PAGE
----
A Mitochondrion Etymology of the Common Complex Diseases
“Why is it with all the investment and hard work that we put in to learning about diseases that we still do not have the answer to common complex diseases,” asked Dr. Doug Wallace, PhD, at a talk at Columbia University.
January 24, 2018
“Now here's an interesting idea - what if instead of all diseases being anatomical, some diseases could be energetic and involve the mitochondria?”
Wallace’s research has been focused on the mitochondria for the past 30 years. These organelles that live in our cells are responsible for producing the energy that our bodies need to function well. What we’ve found out is that over time the mitochondria changes, he continued.
The changes can be severe enough to cause mutations that can be passed down from mothers to their children. Or they can predispose people to a wide variety of diseases including age-related diseases such as Alzheimer's, Parkinson's, macular degeneration, or infectious diseases like resistance to AIDS infection or pediatric diseases such as autism, continued Wallace.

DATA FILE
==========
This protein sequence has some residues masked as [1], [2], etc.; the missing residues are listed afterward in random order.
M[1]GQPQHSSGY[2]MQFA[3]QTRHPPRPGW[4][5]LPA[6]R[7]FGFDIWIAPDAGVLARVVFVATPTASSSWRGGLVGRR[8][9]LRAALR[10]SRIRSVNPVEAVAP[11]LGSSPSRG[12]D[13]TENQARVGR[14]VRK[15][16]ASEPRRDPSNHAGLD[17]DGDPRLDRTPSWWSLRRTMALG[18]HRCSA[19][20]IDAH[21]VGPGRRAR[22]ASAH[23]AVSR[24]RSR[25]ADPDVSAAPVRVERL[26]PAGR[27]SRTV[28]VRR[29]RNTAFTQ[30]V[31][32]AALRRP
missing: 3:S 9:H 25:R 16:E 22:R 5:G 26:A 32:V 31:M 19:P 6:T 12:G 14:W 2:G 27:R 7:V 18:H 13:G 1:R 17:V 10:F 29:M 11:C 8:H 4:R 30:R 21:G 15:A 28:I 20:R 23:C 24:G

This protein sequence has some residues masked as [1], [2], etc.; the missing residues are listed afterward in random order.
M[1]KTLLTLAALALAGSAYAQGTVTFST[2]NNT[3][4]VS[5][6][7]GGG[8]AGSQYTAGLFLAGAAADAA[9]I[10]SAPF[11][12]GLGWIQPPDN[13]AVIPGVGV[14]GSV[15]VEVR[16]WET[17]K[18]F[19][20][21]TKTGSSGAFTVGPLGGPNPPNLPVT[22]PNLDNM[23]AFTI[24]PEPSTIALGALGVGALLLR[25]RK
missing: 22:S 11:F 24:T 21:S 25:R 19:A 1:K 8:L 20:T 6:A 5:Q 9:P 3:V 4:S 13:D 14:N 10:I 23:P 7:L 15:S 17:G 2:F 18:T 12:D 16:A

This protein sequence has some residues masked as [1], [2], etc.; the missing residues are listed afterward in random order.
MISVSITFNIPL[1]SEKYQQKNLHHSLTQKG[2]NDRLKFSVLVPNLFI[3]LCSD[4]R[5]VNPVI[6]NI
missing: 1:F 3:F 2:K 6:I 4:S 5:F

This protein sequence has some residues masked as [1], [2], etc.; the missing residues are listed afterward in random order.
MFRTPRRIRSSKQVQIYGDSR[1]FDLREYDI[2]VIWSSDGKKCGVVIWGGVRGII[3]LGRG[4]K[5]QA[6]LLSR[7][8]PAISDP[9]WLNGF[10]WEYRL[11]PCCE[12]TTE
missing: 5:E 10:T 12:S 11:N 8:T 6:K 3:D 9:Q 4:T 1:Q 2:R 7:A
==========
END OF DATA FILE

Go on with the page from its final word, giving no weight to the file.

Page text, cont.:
One of the major breakthroughs he and his team discovered is that mitochondria is inherited through mothers and that information can be used to track migration patterns. It is this sequencing that is used by ancestral DNA testing firms to tell you where your family originally came from.
Today, the research on mitochondria is just beginning and it will be a while before a patient can request that their doctor check their mitochondria to see why they are feeling bad. In the meantime people can still take care of their mitochondria and their bodies.
“People should watch what they eat and try to get some exercise, we know that this is very good for the mitochondria, ”said Dr. Martin Picard, PhD, who has worked with Wallace on numerous studies. Picard and his team at Columbia University recently published a study about how stress can negatively affect the mitochondria. Ultimately this means that we must keep our mitochondria healthy, continued Picard.
“The mitochondria is central to everything that's involved in our life health and well-being,” said Wallace. “And without that energy we become inert and therefore could qualify as a cadaver.”